As part of our newly-launched #ArtInMyCity campaign, each week we will shed light on a different city in the region to share the various efforts being made locally to help the arts community cope during this time. This week, The Artling takes a closer look into the ways in which the vibrant city-state of Singapore has implemented measures to protect its arts and creative industry.
With the necessary coronavirus (COVID-19) precautions carried out in Singapore and its government’s most recent ‘circuit breaker’ measures put in place, entertainment venues, arts centres, and institutions will see their temporary closure till 4 May, 2020. With widespread cancellation of events island-wide, many creatives, local artists, and professionals within the arts industry have taken a big hit – leaving many in a state of uncertainty.
In Singapore, the government has implemented various measures in order to support its local arts and cultural sector during these trying times. On top of an initial SGD 1.6 million set aside for arts groups amidst the COVID-19 outbreak, the state has most recently promised an additional SGD 55 million as part of its Arts and Culture Resilience Package (ACRP) in a bid to protect jobs and safeguard its local arts ecosystem. A major incentive for this funding is to encourage individuals involved in the arts to expand their technological skills, specifically in the digitisation of their content.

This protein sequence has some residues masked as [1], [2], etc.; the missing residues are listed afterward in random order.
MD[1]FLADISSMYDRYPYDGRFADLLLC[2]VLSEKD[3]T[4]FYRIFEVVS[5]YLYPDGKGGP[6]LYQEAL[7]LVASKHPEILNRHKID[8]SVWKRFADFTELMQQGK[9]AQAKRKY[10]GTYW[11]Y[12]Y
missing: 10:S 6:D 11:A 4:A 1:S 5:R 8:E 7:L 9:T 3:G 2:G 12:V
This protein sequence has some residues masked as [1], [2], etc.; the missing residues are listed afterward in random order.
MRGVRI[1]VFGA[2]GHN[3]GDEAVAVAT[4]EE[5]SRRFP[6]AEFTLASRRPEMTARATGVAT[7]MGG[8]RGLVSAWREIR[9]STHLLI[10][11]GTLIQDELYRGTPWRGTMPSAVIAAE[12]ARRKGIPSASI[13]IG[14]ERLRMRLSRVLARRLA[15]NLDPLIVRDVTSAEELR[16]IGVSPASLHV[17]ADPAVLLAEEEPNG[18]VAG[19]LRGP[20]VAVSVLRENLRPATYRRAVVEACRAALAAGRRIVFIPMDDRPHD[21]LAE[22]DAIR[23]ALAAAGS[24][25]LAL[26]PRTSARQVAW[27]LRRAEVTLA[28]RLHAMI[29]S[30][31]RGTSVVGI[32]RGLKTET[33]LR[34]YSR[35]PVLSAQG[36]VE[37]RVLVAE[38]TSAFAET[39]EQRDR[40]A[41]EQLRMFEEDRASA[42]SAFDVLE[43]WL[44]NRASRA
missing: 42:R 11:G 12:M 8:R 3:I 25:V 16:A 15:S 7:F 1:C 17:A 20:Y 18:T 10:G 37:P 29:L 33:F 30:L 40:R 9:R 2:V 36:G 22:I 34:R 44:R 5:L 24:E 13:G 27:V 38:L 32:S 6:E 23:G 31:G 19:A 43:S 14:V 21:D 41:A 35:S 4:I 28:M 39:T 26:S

National Design Centre, Singapore
Image courtesy of SCDA Architects
The National Arts Council (NAC) has implemented two schemes to support the arts community from challenges arising from the COVID-19 pandemic. The Arts Resource Hub also details suggested programs, training areas, and courses that arts professionals in Singapore can take up during this time. Another initiative, Good Design Research, by the DesignSingapore Council (Dsg) aims to help local designers and design enterprises "find their unique value proposition in designing for impact through research and experimentation, and a network of knowledge partners". They also provide an extensive list of COVID-19 support schemes for affected designers and design businesses.
Darren Soh, S11 Dormitory, Punggol, While You Were Sleeping, 2014
Image courtesy of Darren Soh and Objectifs
As the increase of COVID-19 cases have significantly spiked amongst the Singapore migrant worker community, initiated by Darren Soh, a group of eight Singaporean photographers: AikBeng Chia, Gareth Phua, James Tan, Jimmy Sng, Mindy Tan, Nicky Loh and Tham Kok Leong will be selling their prints to fundraise and support these workers. All proceeds will go towards the Covid Migrant Support Coalition, a group of 4 NGOs (Migrant x Me, Itsrainingraincoats, Citizen Adventures and Singapore Migrant Friends) and HOME (Humanitarian Organization for Migration Economics). Prints can be purchased from Objectif's online shop, and will be available for pick up from 19 May 2020 onwards.
Take a look at a selection of locally-based artists in Singapore that you can support.
Genevieve Chua is a painter who works primarily through abstraction. Chua employs a method of working that unfurls and reveals the painter’s process through diagram, palimpsest, syntax and the glitch. While notions of nature and wilderness persist across several works, the form taken by her exhibitions – image, text or object – is disrupted through painting.